The group was spurred into action after an investigation by Radio-Canada uncovered that 18 women, who had their tattoos removed at Bye Bye Tattoo in St-Eustache, Que., suffered second-degree burns and are scarred for life.
Tattoo removal is not regulated in Canada. Operators are not legally required to hold a licence to use piercers, lasers or skin peels.
Cosmetics sold in Canada have to meet the requirements of the Food and Drugs Act, but legally, almost anyone is entitled to use them.
That’s a problem according to Charles Bernard, President of Quebec’s College of Physicians. He said while tattooing is not considered a medical practice, tattoo-removal procedures can cause serious harm.
“We asked to make an inquiry to bring some recommendations to the removal of tattooing because those techniques, if they're invasive, are medicine practices,” Bernard said.
A committee has been formed and Bernard said he hopes to have recommendations in 2015.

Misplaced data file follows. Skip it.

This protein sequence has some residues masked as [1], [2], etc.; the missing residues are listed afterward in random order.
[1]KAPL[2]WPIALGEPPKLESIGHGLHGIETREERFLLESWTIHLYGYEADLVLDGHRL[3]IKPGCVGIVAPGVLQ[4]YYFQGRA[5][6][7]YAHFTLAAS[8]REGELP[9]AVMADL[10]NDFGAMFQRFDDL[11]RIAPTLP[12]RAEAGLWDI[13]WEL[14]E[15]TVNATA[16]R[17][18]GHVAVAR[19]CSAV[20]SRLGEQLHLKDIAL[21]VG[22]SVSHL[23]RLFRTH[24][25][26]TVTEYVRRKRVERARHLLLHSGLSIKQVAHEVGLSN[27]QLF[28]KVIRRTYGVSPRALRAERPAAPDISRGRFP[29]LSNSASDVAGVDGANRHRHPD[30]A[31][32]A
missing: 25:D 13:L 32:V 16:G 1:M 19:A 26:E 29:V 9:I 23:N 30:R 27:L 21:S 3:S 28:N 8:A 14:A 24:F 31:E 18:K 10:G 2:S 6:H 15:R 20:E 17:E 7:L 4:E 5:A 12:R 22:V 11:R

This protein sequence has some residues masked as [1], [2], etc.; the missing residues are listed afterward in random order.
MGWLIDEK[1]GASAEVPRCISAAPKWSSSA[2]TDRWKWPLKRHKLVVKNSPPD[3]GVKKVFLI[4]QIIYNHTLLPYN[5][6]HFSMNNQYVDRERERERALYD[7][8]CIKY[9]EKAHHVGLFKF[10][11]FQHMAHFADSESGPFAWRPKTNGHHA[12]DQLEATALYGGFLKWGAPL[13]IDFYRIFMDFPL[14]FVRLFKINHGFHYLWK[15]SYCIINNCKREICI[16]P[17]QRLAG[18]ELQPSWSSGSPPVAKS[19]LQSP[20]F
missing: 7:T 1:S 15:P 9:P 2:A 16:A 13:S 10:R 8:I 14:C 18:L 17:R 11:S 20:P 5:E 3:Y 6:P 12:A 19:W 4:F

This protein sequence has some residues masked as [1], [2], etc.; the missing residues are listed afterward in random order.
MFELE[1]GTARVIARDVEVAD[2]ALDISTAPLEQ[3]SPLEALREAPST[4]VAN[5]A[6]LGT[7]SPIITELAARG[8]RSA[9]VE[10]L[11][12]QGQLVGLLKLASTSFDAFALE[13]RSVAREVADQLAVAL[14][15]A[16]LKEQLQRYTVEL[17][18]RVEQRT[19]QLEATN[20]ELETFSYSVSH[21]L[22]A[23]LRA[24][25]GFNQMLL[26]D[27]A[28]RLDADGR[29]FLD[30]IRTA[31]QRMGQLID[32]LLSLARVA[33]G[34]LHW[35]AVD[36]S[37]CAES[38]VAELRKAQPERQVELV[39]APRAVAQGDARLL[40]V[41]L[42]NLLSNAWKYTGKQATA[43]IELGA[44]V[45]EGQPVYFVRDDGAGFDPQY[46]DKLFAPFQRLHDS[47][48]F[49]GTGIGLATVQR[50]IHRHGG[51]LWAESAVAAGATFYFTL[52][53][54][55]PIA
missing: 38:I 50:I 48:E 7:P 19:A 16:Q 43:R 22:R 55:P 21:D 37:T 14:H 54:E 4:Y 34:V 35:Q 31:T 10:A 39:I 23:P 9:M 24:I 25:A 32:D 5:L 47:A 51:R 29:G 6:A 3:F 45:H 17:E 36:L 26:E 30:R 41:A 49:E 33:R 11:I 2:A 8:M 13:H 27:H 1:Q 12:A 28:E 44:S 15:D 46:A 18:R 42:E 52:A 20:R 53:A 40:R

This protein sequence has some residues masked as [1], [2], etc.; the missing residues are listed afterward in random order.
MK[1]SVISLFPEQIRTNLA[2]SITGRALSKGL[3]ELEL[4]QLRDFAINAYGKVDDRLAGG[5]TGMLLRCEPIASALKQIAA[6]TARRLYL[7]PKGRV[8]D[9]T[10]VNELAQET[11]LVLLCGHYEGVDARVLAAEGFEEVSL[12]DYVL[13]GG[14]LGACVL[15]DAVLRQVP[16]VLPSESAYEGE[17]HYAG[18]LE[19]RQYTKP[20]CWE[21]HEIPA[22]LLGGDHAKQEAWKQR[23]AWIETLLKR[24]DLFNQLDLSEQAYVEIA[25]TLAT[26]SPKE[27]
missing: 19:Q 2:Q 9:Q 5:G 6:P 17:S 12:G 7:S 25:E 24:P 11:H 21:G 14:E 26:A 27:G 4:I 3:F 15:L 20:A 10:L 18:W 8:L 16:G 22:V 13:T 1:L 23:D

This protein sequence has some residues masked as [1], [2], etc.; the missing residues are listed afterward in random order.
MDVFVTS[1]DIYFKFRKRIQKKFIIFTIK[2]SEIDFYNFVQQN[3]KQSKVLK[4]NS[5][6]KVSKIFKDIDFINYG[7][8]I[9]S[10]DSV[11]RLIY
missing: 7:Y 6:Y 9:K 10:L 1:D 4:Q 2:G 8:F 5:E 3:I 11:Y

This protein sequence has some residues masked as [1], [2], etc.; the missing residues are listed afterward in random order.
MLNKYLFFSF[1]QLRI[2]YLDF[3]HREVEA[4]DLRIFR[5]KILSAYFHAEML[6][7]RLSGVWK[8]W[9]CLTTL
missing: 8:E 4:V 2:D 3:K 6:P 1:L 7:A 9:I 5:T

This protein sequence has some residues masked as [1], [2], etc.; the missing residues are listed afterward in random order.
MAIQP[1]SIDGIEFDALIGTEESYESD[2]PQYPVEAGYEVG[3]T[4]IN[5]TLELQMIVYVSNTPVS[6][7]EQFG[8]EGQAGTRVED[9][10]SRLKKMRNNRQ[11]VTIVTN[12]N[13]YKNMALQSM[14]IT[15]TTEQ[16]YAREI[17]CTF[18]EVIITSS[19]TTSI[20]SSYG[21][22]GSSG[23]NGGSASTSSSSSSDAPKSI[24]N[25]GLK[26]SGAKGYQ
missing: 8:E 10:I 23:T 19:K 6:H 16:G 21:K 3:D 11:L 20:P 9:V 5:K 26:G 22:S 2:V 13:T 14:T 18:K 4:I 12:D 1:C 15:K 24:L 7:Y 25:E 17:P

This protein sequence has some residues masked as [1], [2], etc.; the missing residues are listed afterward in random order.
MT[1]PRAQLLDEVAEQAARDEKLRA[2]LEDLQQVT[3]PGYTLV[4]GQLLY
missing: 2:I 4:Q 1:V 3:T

Regulation could help clean up the industry, according to one Montreal tattoo remover.
Lisa Boucher, who works at XS Tattoo in Pointe-Claire, says there’s a serious need for regulation in Canada's aesthetics industry.
“I think that's something the government needs to reinforce. Like they do in restaurants where they have inspectors come in, they should be doing the same thing for tattoo shops. We carry the same sterilization equipment a hospital or a dentist's office does,” she said.
Boucher apprenticed before starting work as a tattoo remover, and uses a laser that’s less likely to cause permanent scarring.
She said examples like the scarring at Bye Bye Tattoo are bad for the industry as a whole.